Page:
Commentary March 25, 2022 at 07:44 AM Share & Print
What You Need to Know
- The pandemic death count estimate is up from 129,000 in the fourth quarter of 2021.
- Analysts expect the COVID-19 impact on claims to be similar to what it was in the fourth quarter.
- The analysts expect higher interest rates to help life and annuity block sales but increased regulator scrutiny to hurt.
Morgan Stanley securities analysts are assuming that the current quarter has been another terrible period for COVID-19 mortality in the United States.
Nigel Dally and other Morgan Stanley analysts are estimating that COVID-19 and other pandemic-related illnesses will kill 155,000 to 160,000 in the period from January through March.
If that prediction is correct, the U.S. pandemic death total will be down from about 192,000 in the first quarter of 2021, but up from 129,000 in the fourth quarter of 2021, and up from about 120,000 in the third quarter of 2021.
The analysts based COVID-19 death figures on data compiled by Refinitiv.
Based on what U.S. insurers have said about how their life insurance and annuity death benefits claims correlate with total U.S. COVID-19 mortality, 158,000 U.S. COVID-19 deaths could reduce some big, publicly traded life insurers’ first-quarter earnings by about 11 cents to 91 cents per share, according to the analysis.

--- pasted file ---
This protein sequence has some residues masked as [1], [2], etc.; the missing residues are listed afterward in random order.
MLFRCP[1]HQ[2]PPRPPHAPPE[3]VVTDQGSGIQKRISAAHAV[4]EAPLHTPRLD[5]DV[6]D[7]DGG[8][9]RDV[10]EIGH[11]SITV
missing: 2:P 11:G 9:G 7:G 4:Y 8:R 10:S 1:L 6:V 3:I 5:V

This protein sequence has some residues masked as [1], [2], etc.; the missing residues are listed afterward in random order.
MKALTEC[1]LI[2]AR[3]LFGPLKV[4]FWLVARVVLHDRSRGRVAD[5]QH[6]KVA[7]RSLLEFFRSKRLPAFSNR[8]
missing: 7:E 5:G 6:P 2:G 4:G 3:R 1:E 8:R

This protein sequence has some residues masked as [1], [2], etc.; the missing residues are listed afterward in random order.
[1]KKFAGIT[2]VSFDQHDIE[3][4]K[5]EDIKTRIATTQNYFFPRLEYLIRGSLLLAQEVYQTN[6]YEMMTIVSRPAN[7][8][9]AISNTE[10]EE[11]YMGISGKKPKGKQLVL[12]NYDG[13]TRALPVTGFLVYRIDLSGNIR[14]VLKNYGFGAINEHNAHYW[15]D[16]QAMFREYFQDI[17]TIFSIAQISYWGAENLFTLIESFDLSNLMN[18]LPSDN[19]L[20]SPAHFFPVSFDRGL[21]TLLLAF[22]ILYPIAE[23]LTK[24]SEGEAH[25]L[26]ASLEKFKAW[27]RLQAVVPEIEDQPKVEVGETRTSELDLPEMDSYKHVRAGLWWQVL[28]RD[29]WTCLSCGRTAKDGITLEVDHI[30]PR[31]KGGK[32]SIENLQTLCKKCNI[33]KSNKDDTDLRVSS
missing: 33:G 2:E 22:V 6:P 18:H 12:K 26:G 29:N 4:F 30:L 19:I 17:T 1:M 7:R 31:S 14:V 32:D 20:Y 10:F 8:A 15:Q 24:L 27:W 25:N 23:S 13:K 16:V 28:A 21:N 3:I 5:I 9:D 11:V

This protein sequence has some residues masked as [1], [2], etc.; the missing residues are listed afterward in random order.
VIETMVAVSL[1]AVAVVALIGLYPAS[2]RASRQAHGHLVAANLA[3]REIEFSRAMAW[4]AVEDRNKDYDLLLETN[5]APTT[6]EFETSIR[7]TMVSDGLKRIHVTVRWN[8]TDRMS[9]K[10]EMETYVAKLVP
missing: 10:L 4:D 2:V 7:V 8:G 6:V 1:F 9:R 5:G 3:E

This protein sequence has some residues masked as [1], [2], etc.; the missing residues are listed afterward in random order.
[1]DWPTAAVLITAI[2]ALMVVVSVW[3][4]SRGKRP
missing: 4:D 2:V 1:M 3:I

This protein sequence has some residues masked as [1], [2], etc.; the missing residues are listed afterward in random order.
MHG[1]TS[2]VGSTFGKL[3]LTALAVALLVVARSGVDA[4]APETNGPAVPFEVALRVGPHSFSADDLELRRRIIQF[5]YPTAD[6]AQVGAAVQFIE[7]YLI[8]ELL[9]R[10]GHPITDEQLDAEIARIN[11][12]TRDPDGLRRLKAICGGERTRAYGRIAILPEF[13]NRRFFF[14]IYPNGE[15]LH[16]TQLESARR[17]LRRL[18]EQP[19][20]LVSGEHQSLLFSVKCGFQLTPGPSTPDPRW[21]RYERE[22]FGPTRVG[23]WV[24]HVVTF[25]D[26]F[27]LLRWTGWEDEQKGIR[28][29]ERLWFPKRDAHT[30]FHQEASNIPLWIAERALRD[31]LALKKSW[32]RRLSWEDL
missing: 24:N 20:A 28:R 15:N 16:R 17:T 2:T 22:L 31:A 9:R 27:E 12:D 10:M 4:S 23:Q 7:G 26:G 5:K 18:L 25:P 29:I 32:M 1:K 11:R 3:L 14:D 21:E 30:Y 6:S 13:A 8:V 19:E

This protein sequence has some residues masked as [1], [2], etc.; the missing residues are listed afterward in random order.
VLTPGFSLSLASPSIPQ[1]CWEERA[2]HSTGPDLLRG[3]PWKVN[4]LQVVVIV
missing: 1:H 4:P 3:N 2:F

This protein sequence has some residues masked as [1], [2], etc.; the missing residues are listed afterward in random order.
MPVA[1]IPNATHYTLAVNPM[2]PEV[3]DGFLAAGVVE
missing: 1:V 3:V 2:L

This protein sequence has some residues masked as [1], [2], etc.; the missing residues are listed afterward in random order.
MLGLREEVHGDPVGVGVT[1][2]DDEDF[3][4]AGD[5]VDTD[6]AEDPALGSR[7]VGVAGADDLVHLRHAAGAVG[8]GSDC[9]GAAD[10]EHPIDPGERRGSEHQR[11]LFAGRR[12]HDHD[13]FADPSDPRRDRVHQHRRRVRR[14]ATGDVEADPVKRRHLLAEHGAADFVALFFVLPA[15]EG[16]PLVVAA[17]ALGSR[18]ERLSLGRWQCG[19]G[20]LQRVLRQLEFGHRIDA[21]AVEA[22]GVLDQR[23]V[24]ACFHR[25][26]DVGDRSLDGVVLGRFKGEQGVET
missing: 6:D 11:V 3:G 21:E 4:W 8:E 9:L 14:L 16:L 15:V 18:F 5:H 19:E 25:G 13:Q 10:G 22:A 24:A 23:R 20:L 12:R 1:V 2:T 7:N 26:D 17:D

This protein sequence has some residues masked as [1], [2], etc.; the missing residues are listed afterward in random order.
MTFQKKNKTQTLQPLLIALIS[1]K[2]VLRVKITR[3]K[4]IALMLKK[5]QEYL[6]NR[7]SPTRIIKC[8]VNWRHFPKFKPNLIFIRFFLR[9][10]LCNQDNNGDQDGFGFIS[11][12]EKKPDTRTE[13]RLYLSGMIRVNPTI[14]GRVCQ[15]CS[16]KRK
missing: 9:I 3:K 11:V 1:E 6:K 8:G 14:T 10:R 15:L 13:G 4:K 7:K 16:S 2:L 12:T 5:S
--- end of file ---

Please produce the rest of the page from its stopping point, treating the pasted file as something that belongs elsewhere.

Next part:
The analysts included the COVID-19 impact assessment in a commentary on what they’re hearing about the upcoming quarterly results releases.
What It Means
Financial professionals need to continue to tell clients that this is an important time to keep any life insurance available in force.
They will also face continuing uncertainty about how long clients can expect to live in retirement.
Other Morgan Stanley Commentary Highlights
Dally and his colleagues say that two other topics of interest relate to life and annuity issuers’ investments.
Alternative investments: The strong performance of mortgage loans, private equity firm stakes and other “alternative investments” buoyed many insurers’ earnings in 2021. The analysts say they are expecting alternative investment results for the current quarter to be strong, but not as strong as they were in the fourth quarter of 2021.
If that prediction is correct, insurers might feel a little more pressure to increase what your clients pay for life insurance and annuities.
Mergers and acquisitions: Life and annuity issuers depend heavily on investments in high-grade corporate bonds to support benefits guarantees. The analysts predict that the recent increase in interest rates will make efforts by life insurers to sell blocks of in-force life and annuity business easier, but that regulators’ increased interest in the “block deals” could slow deal-making.
The net result may be that clients will continue to get notices about in-force life policies and annuities being sold, and that, in the future, they may also get more regulator-mandated disclosure notices.